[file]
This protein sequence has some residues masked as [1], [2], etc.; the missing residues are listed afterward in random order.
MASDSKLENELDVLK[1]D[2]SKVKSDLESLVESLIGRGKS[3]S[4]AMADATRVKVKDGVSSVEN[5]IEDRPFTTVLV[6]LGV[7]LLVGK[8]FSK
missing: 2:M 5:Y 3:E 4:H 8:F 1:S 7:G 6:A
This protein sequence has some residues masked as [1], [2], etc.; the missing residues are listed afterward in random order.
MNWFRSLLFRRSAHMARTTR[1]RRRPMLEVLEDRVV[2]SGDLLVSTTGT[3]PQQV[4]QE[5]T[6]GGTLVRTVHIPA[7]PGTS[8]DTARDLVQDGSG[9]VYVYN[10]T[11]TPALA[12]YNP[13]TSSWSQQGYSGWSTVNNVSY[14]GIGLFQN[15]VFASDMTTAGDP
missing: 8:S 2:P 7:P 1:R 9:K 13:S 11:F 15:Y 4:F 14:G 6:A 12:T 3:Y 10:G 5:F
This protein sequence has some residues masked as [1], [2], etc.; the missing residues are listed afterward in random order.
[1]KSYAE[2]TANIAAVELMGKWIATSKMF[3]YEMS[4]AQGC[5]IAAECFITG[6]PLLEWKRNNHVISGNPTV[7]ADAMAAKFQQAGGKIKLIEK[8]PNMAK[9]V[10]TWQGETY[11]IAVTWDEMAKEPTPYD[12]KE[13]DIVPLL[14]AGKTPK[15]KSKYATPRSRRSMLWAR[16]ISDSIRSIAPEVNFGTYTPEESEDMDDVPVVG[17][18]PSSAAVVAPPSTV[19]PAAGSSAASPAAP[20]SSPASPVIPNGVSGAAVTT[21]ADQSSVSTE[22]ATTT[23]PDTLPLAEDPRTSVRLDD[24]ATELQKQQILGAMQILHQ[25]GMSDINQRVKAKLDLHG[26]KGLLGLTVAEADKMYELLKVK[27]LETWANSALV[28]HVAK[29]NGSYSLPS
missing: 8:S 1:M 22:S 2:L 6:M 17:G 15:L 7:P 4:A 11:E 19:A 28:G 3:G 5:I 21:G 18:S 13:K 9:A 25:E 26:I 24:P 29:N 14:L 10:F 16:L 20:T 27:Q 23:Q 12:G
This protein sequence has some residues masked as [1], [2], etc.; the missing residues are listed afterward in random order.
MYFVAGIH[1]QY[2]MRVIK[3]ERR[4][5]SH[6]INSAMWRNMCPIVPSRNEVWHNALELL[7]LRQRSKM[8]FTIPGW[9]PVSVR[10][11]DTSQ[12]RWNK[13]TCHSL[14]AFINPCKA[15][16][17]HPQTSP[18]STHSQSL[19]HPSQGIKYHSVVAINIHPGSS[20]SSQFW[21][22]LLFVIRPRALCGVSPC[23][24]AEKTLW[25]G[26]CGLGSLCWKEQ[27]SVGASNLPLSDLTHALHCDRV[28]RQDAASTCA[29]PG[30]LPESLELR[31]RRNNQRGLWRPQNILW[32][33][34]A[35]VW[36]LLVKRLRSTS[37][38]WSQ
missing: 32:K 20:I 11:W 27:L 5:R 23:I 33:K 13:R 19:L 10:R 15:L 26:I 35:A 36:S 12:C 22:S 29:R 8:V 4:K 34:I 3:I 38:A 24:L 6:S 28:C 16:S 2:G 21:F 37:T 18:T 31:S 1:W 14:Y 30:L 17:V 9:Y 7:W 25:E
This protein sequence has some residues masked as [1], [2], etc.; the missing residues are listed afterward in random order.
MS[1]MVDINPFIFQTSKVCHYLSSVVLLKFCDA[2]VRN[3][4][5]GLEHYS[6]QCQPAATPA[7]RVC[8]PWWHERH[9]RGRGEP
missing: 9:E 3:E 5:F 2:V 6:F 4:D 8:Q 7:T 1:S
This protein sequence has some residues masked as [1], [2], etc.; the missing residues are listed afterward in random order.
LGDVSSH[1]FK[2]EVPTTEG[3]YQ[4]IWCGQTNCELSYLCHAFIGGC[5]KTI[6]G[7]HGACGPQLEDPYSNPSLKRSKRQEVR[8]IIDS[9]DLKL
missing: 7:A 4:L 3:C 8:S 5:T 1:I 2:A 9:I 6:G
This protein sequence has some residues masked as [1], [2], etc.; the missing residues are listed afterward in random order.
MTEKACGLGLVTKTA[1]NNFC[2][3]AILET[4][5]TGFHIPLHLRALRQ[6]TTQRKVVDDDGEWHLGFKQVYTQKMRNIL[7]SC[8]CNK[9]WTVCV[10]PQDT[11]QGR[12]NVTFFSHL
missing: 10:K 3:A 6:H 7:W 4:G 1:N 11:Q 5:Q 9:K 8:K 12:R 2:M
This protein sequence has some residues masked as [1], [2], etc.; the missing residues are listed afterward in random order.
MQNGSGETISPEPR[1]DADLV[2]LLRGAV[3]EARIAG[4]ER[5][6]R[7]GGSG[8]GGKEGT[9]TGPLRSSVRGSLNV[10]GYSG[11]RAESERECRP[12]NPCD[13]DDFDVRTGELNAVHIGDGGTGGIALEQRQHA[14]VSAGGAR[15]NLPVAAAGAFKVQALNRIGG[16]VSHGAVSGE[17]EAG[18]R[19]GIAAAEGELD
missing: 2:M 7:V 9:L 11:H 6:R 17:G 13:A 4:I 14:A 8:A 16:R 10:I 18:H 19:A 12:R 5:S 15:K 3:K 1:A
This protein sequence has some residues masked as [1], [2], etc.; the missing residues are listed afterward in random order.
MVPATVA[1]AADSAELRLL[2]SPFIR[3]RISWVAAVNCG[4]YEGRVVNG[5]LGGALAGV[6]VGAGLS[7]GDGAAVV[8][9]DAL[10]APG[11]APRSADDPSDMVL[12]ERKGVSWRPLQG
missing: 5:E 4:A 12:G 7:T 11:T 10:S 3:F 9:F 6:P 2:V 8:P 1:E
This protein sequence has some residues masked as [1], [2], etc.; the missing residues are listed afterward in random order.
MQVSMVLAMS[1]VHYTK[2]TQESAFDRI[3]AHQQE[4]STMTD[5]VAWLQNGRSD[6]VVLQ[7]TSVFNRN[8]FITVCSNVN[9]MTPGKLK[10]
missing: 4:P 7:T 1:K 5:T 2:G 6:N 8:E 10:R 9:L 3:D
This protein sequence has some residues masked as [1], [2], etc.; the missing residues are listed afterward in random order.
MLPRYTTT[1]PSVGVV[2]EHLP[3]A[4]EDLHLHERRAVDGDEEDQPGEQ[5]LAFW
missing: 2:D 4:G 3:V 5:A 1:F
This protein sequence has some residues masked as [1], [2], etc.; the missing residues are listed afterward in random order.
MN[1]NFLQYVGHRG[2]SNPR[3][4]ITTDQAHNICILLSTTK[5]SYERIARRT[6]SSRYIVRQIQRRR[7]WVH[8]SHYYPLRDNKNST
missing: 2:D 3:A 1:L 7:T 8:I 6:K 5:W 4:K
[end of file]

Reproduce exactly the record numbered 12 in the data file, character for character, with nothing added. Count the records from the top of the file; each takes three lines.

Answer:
This protein sequence has some residues masked as [1], [2], etc.; the missing residues are listed afterward in random order.
MN[1]NFLQYVGHRG[2]SNPR[3][4]ITTDQAHNICILLSTTK[5]SYERIARRT[6]SSRYIVRQIQRRR[7]WVH[8]SHYYPLRDNKNST
missing: 2:D 3:A 1:L 7:T 8:I 6:K 5:W 4:K